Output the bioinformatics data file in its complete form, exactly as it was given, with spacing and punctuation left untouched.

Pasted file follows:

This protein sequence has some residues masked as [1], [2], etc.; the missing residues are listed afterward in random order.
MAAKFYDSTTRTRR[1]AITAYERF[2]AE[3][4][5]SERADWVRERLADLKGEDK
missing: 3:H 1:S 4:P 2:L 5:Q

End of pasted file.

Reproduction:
This protein sequence has some residues masked as [1], [2], etc.; the missing residues are listed afterward in random order.
MAAKFYDSTTRTRR[1]AITAYERF[2]AE[3][4][5]SERADWVRERLADLKGEDK
missing: 3:H 1:S 4:P 2:L 5:Q